After nine years of assisting refugees and internally displaced people in Cote d´Ivoire, the Norwegian Refugee Council (NRC) has closed down its operations in the country.
"Our programme has had a positive impact on the population of Côte d’Ivoire and our achievements make me proud,” says Cheick Ba, NRC´s Country Director in Cote d´Ivoire.
NRC has been present in Cote d´Ivoire since 2006, after various crises resulted in massive displacements in the country. At the height of the crisis, about 250,000 people were refugees in neighbouring countries.
Today, Cote d´Ivoire is once again stable and security is ensured in almost the entire country. As a result, most of the refugees have returned home. The economy is also blooming.
“More than 5 years after the post-electoral crisis, the socio-political, economic and security situation have all improved immensely,” says Marianne Irion, NRC Head of Region for Central and West Africa.
Since the start up, more than 400,000 people have benefitted from NRC’s assistance. In 2007, activities started in Duékoué, in the West of the country, in Bouaké, in the Centre, and in the capital, Abidjan. During the first years, NRC mainly focused on Education and Civil documentation.
After the post-electoral crisis in 2010, NRC extended its activities in Duékoué and Bloléquin to include Food Security and Livelihood, Land dispute resolution, WASH and Shelter, in order to assist the internally displaced and returnees.
“We have been able to advocate for the Rights of civilians and protected the population through our different programmes,” says Cheick Ba.
She explains that the Accelerated Education programme was finally approved as an official alternative form of education by the Ministry of Education in 2015, which is a big achievement in terms of Policy. Additionally, NRC updated the Accelerated Education curriculum and guidelines, including a new pedagogical component, which received an official validation.
The creation of a local NGO
March 31st marks the last day of NRC’s presence in Cote d´Ivoire. Upon exit, NRC has facilitated the creation of a local NGO, Conseil pour l’Assistance Humanitaire et le Développement (CAHD), by former NRC national staff. The NGO will continue to cover the most prominent needs on the ground.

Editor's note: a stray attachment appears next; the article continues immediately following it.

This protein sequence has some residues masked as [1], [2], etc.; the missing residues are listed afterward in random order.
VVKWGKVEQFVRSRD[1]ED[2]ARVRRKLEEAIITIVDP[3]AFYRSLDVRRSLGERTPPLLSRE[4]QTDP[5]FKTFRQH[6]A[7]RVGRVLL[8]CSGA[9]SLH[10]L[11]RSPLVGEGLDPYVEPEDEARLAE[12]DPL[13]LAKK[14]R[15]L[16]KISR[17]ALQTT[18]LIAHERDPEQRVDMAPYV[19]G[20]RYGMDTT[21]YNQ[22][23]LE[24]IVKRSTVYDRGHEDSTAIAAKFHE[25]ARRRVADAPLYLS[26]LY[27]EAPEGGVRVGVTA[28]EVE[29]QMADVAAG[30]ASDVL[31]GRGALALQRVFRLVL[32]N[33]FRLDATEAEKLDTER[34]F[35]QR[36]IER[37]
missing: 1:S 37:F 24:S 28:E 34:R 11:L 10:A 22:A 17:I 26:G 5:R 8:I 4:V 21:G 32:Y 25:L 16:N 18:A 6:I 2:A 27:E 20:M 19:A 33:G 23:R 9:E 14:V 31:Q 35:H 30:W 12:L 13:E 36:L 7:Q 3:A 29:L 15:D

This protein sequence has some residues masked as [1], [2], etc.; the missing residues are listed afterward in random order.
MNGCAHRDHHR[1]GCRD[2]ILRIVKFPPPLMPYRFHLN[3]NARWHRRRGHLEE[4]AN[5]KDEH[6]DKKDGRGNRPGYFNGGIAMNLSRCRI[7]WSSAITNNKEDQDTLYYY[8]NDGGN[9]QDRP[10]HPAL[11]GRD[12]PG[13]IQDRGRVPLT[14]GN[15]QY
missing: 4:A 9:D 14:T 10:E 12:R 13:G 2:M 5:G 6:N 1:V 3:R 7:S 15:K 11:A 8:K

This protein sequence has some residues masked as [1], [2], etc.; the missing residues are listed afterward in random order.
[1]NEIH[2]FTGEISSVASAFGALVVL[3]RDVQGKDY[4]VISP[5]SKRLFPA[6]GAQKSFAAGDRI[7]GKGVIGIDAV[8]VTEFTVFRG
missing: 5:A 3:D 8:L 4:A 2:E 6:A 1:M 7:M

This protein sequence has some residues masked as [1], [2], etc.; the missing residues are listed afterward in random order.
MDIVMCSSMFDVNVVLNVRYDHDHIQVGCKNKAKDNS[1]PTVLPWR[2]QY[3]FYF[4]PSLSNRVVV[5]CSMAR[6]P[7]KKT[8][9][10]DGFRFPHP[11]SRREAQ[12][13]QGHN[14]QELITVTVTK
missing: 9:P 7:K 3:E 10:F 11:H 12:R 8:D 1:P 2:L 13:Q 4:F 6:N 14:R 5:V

“It is very positive that some of our former staff will continue to work for a national NGO that springs out of the work of NRC. It will, however, be important that donors are supportive of such initiatives and fund the organisation in the future for the sustainability of its work,” says Marianne Irion.
In 2015, two international, and a total of 110 national, staff worked for NRC in the country. NRC´s Country Director expresses gratitude towards the staff and praises their professionalism in the exit process.
“Despite the difficult context of closure, the team remained professional and committed to the end. They took an active part in all stages of the exit process and helped make things easier. I want to say thank you to all of them,” says Cheick Ba.
Marianne Irion shares this view: “I am impressed by the staff’s dedication and the quality of programme delivery towards the end of the implementation period. NRC should be forever grateful for this work, in addition to everyone who has been involved in the Cote d´Ivoire mission during these years”.
NRC’s activities in Cote d´Ivoire:
•Over 27,000 children have had the opportunity to be integrated into the formal school via bridging classes.
•Over 800 teachers trained in teaching methods.
•More than 500 teachers have had their capacities strengthened.
In shelter programme NRC has built:
•Over 2372 houses of 3 rooms with family latrines.
•45 rooms of primary school classes.
•153 self-ventilated latrines.
•40 water points equipped with hand pumps.
•Promoting good hygiene practices in rural communities.
In the ICLA programme NRC has:
•Supported 60 villages in the peaceful resolution of land disputes, through building the capacity of traditional authorities and community leaders to collaborative conflict resolution.
•Supported the establishment and operation of 60 Villages Committees of Rural Land Management, and nine Rural Land Management Committees.
•Contributed to the extension of the 1998 Land Act 121, through awareness campaigns in collaboration with departmental and regional directorates of agriculture.
•Advocated for the removal of obstacles to the implementation of the law on rural land.
•Advocated for the respect of human rights and protection, during the forced eviction of the occupants of classified forests.
•Supported the community-based women's organisations, for the promotion of women's land rights in 35 villages.
•Encouraged community initiatives for rural land management, including rural land management protocols.
•Rehabilitated and converted 60 hectares of community law lands.
•Initiated the establishment of a platform for reflection on land west.
•Initiated the development of civil documentation working group west.
•Supported the registration of births of over 4,000 children, born during the crises of 2002 and 2011.
•Advocated and supported the reconstruction of more than 190 birth records that were destroyed.